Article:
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dare to make room for intentional moves

Ready for a mental jaunt to kick off whatever point in time it happens to be in the day?

Perfect, I'm not, so at least that makes one of us.

A few months back - as most of us do for sanity and clarity - I stepped away from social media for a couple weeks and some odd number of days.

If not just for sanity, taking an intentional "break" allows us to:

1) detox the expectations we put on ourselves and the comparison that drifts in this space

2) become grounded in our reality verses a filtered version of it

3) set time to consider and work through personal life happenings (last time I had very little luck or "progress", it's fine; not everything good is about forward motion).

By the end of any tech-sabbatical, there lies a hope to have better understanding and a drafted blue print of our boundaries with consumption and sharing on any "social" platform (we want to share just enough to connect, but not too much where we might expose parts of ourselves that are sacred and reserved for those in our inner most circles, ya know?).

In an unexpected turn of events, writing became fairly acquainted with the back seat of my soul and mind.

Partly due to the perfectionistc standards I place on myself (for example, I will always tell someone that enough is better than perfect, yet those words don't sink too deep with me).

And mostly because I was (and still am if I'm being honest) mentally fatigued and not entirely capable of putting words together for another human that isn't my toddler or my boss to understand.

It's difficult to write when the words I've been repeating to myself lately are the opposite of what I typically encourage others to do or say (in other words, my inner critic Betty has held the mic for awhile, and I'll be darned if she spews those things at you).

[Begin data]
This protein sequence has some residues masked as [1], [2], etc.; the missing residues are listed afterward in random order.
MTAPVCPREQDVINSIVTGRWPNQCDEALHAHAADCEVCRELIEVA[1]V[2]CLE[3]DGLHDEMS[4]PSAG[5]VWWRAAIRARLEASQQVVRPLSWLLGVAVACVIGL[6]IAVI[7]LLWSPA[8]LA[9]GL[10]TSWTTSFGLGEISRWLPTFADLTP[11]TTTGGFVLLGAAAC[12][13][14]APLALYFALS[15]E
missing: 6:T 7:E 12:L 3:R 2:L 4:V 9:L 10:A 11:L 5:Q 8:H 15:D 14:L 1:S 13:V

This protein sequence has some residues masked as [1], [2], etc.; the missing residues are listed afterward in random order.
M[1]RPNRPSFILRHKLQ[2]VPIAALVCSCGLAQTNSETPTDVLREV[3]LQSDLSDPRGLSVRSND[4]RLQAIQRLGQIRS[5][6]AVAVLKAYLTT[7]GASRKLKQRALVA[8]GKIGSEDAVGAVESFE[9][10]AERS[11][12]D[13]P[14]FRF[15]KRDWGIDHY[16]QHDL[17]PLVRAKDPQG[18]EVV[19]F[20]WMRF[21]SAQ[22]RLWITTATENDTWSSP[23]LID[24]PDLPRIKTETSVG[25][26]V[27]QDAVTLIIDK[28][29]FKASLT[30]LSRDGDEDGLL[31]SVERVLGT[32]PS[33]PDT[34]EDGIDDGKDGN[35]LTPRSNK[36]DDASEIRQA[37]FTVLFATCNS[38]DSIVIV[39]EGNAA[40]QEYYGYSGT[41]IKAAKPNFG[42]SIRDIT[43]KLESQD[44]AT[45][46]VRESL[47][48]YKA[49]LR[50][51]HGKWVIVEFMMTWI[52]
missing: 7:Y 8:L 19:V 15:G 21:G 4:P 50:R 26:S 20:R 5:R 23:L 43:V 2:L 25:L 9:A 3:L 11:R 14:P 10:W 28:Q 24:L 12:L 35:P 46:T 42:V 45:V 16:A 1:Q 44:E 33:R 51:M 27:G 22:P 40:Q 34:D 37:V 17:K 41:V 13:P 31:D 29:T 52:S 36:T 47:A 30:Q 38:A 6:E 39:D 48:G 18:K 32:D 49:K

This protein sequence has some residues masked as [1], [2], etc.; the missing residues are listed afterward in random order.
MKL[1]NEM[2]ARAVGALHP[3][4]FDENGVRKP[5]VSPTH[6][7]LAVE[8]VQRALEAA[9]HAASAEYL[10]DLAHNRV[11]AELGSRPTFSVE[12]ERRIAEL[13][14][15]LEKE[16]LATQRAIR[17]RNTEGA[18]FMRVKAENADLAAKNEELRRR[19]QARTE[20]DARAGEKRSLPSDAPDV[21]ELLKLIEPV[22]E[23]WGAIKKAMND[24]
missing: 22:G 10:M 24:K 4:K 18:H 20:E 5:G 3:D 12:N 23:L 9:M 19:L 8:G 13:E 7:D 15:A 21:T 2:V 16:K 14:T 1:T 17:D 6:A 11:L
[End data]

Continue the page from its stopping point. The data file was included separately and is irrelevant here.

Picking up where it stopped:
So as a way to avoid my hypocrisy, I just step back from writing completely.

Probably not the best approach, but it's honest and raw and I don't like offering words to the world that I find hard to soak in myself.

And guess what?

This post has been 3 months in the making - so whether or not bits of it are hypocritical, we're here in the published space, babe.

Okay back to the social media break.

Within the span of just a couple weeks, I felt deeply disappointed, shaken, elated, heavily confused and also relieved - and as someone who feels all the things very deeply - it's quite annoying and wonderful.

Anyone relate?

What a life this life is.

And what is life without intentional movements (and no, I'm not talking about physical exercise, though that can definitely be a part of it).

As intentionality is the protagonist here, let's dissect the difference between accidental and intentional movements:

accidental: acting in a mindless manner, without much thought given to a situation; could be due to habits or drifting with the flow of what you're told (because that's the easier option and the path of least resistance). growth can occur in times like this, especially with life giving us a run for our money with surprises. There is potential to learn a lot about our abilities and limits, here.

Intentional: to be in a constant state of awareness; choosing to take action on a matter of importance to you, rather than staying idle; not afraid to ask why. Life throws you curveballs and lemons without your say - intentionality prepares you for that as you practice throwing your own every now and then.

I know this corner of the internet is about choosing intentionality overall, but we still shouldn't feel bad for leaning into one over the other from time to time.

I don't believe there's a requirement in life to have a balance between the two (or of any kind), because our brains don't operate that way.

We have control over a lot of our focus, and life will change, altering our plans and our approach and how our minds find rest.

However, I will recommend that we consider the latter as the one to bring forth wisdom in our personal growth, meaningful relationships and thoughtful rhythms.

stay cognizant of what you're pursuing in the long run and don't feel bad for asking why.

In the title I say "make room" because as I stated earlier, the path with least resistance, barriers or predictable hardships is to be idle.

The patterns of comfort we create as creatures of habit tend to take up a lot of our time and mental space (who has the time to consider new ideas, perspectives, and rhythms?)

So to make room for intentional actions, words and so forth is a bold pursuit.

It's not a pretty one, and you will almost always be a hot mess, but it's worth the chase.

Between the idle days and deliberate pursuits, here are some things to keep in mind:

It's okay to have doubts.

It's okay to change priorities.

And it's okay to adjust what was once known as a constant and is now approached as a variable.

Cheers to deeper breaths, a slow pace, and the boldness to make room for intentional moves.

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